50

I have been working for a company for around 9 months now and in that time I have only had 3 months where I have not had an ill day. I feel that this is because I'm typically prone to becoming ill. I do my best to eat correctly and take vitamin tablets to ensure I get all the nutrients that I need to work throughout the week as well as plenty of sleep to try prevent getting ill.

However, recently my manager has asked me to start eating breakfast every day because this is a meal I don't normally have, although I do have a third meal towards 9-10pm at night which I would consider a breakfast replacement. Where I have not had breakfast he is demanding that I eat my lunch that I have brought to work as my breakfast and find something else towards lunch time.

Should I force myself to eat breakfast as per my managers request or should I continue as I am?

closed as off-topic by gnat, IDrinkandIKnowThings, StephenG, Rory Alsop, BigMadAndy Jul 23 at 20:14

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  • 45
    Is there a considerable age gap between you two? Because based on the geography location you are in, it’s possible that the manager is not trying to be ‘bossy’ but merely trying to mentor you as an elder’ in starting a new habit which he may be perceiving as a healthy habit. Lot of assumptions in my statement, but it has happened to me. – LionsDen Jul 21 at 11:55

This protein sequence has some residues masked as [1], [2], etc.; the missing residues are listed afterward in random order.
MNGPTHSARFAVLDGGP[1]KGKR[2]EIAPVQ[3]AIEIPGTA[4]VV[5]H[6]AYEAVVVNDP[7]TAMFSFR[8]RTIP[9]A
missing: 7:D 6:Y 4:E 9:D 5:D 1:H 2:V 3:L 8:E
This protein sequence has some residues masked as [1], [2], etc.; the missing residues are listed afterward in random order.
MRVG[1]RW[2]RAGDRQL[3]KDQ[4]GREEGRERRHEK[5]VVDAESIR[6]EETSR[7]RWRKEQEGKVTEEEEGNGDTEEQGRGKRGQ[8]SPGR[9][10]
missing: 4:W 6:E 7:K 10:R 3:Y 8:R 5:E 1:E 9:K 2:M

• 24
    Is it possible you took what was meant as an advice from a colleague as an order from a manager? – YSC Jul 22 at 8:29
  • 6
    Where are you based? Adding that information as a tag would really help people answer. – user Jul 22 at 9:00
  • 6
    Presumably if you've been sick for 6 months, you've been to a doctor. What did they say? – Steve Smith Jul 22 at 11:24
  • 6
    @SteveSmith I read it as "In the past nine months, I have taken at least one sick day in six of them." – MonkeyZeus Jul 22 at 14:20
167